Britain expected only about 30,000 to be saved.
Instead, from May 26 to June 3, many more were rescued by 800 British warships, excursion boats, barges, lifeboats, tugboats, fishing trawlers, paddle steamers, a fire boat, and a Thames River “sludge hopper” that got them across the English Channel to safety.
In one case, echoed somewhat in the movie, a father and son sailed their yacht from Southampton to Dunkirk to help out, according to British maritime historian E. Keble Chatterton.
But the ships, too, braved air attacks, as well as artillery fire from shore, torpedoes, mines, and treacherous tides and weather.
Many of them, including a hospital ship whose demise is shown in the movie, never returned. Twenty five Royal Navy destroyers, along with roughly 150 other vessels were lost or damaged, according to Sebag-Montefiore’s book, “Dunkirk, Fight to the Last Man.”
“It was in conditions such as these that our men carried on,” British Prime Minister Winston Churchill told the House of Commons on June 4, 1940, four weeks after he had taken office. “With little or no rest, for days and nights on end … across the dangerous waters bringing with them always men whom they had rescued.”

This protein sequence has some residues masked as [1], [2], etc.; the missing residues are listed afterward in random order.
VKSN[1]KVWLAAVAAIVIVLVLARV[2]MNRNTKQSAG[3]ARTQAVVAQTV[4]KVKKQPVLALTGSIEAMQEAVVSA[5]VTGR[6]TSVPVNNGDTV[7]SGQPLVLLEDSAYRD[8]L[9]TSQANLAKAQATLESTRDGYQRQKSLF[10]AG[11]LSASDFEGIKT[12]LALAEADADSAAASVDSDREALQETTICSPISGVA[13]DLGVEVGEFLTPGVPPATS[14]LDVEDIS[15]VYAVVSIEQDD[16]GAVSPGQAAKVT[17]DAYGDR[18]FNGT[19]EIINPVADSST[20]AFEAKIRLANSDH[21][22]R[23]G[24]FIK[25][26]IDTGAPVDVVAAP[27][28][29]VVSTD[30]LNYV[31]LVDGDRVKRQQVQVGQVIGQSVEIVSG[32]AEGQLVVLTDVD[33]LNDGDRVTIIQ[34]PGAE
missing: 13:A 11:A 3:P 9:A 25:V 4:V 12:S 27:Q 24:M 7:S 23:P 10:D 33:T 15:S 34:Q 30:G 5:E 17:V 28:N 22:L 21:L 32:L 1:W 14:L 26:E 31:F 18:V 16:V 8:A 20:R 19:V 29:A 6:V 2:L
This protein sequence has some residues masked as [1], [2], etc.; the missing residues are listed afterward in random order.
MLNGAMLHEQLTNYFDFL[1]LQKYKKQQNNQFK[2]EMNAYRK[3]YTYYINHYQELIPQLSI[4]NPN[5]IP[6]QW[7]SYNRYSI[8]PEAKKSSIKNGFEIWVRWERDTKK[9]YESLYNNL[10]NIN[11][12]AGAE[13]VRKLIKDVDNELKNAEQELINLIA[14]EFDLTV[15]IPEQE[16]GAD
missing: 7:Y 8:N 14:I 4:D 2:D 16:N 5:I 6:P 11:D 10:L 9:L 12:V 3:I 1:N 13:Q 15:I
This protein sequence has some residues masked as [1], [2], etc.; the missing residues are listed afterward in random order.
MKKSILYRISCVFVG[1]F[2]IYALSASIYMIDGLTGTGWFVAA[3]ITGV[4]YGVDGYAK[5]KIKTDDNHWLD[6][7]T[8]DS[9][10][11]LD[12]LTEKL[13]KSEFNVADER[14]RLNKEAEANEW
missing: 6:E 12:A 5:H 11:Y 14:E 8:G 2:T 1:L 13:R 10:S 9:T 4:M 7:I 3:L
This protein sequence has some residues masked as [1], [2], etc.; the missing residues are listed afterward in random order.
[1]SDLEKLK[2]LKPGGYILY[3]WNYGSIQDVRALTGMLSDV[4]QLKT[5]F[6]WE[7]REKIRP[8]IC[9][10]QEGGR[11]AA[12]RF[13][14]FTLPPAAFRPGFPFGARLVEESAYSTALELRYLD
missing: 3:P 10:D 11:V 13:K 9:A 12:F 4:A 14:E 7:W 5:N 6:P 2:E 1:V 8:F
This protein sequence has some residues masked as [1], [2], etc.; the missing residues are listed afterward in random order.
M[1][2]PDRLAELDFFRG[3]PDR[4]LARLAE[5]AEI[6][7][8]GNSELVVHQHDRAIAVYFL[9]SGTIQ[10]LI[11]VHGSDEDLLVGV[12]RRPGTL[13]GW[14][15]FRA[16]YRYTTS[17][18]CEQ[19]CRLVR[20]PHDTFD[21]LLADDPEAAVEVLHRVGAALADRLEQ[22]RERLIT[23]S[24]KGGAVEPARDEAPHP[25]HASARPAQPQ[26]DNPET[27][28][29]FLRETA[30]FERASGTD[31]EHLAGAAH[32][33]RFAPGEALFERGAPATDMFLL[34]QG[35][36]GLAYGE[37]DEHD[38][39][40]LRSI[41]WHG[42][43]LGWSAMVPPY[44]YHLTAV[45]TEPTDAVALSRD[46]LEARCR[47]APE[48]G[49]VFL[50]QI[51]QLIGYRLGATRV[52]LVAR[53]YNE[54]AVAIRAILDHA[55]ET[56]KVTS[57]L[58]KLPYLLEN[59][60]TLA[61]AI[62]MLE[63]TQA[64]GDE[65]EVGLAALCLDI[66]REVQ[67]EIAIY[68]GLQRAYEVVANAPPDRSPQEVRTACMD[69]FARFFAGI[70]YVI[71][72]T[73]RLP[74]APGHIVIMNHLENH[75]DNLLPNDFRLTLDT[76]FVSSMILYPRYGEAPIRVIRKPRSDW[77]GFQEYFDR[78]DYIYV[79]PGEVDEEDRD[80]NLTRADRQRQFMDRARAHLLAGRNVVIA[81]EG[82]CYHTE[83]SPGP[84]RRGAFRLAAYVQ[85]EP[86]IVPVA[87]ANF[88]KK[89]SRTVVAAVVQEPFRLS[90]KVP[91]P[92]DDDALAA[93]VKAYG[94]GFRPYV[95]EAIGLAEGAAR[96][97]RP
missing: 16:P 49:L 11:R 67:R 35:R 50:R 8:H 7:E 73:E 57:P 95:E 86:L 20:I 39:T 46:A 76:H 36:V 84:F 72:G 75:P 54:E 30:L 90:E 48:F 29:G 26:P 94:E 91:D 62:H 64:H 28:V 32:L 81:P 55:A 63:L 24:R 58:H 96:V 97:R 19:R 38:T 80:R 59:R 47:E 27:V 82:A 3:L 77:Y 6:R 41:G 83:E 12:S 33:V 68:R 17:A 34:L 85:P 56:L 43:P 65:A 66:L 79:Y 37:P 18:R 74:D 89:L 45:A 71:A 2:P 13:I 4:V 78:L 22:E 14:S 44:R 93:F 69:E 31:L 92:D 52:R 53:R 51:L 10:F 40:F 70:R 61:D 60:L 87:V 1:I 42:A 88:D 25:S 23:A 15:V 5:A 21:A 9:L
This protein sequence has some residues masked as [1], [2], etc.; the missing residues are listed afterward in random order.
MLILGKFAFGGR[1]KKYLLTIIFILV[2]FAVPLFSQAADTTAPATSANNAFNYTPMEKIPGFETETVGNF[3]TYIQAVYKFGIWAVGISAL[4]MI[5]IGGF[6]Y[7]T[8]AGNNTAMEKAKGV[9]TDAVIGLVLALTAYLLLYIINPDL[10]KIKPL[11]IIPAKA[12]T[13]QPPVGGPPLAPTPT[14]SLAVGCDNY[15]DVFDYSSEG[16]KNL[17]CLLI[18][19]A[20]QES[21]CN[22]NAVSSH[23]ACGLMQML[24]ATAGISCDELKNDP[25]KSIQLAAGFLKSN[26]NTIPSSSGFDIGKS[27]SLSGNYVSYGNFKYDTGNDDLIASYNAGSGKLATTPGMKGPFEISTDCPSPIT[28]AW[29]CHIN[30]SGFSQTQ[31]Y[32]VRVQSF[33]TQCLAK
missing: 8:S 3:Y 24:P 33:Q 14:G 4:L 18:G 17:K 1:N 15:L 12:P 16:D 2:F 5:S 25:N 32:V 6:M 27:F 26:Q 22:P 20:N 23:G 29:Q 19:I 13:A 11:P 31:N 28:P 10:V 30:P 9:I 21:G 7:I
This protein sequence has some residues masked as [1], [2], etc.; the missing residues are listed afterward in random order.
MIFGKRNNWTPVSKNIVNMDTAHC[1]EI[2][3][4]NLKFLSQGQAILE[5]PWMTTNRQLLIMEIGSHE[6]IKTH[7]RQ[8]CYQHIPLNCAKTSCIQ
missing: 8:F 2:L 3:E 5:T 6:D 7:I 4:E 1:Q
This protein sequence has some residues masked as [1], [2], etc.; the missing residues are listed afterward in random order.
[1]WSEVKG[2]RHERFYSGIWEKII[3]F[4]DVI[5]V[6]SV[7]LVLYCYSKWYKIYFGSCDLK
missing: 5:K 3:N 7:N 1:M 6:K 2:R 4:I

The pity was that “so many of the small vessels, which disappeared into the Dunkirk haze, left no record behind them, and will never receive the thanks due to them,” Chatterton wrote in his 1940 book, “The Epic of Dunkirk.”
As Britain realized the magnitude of the German army’s victories in May, 1940, it summoned and requisitioned boats of all kinds to help in the evacuation. Since many soldiers were congregated on the beach, shallow water boats were needed, along with bigger steamers that could carry more men.
Often, the bigger vessels would wait in deeper water while barges and rowboats went in to fetch men from the beach.
Vessels like the Constant Nymph, a motor yacht owned by a London doctor, made the journey. So did the Royal Daffodil, a new two-stack pleasure boat, and the elegant paddle steamer, Crested Eagle, whose bones still litter the Dunkirk beach.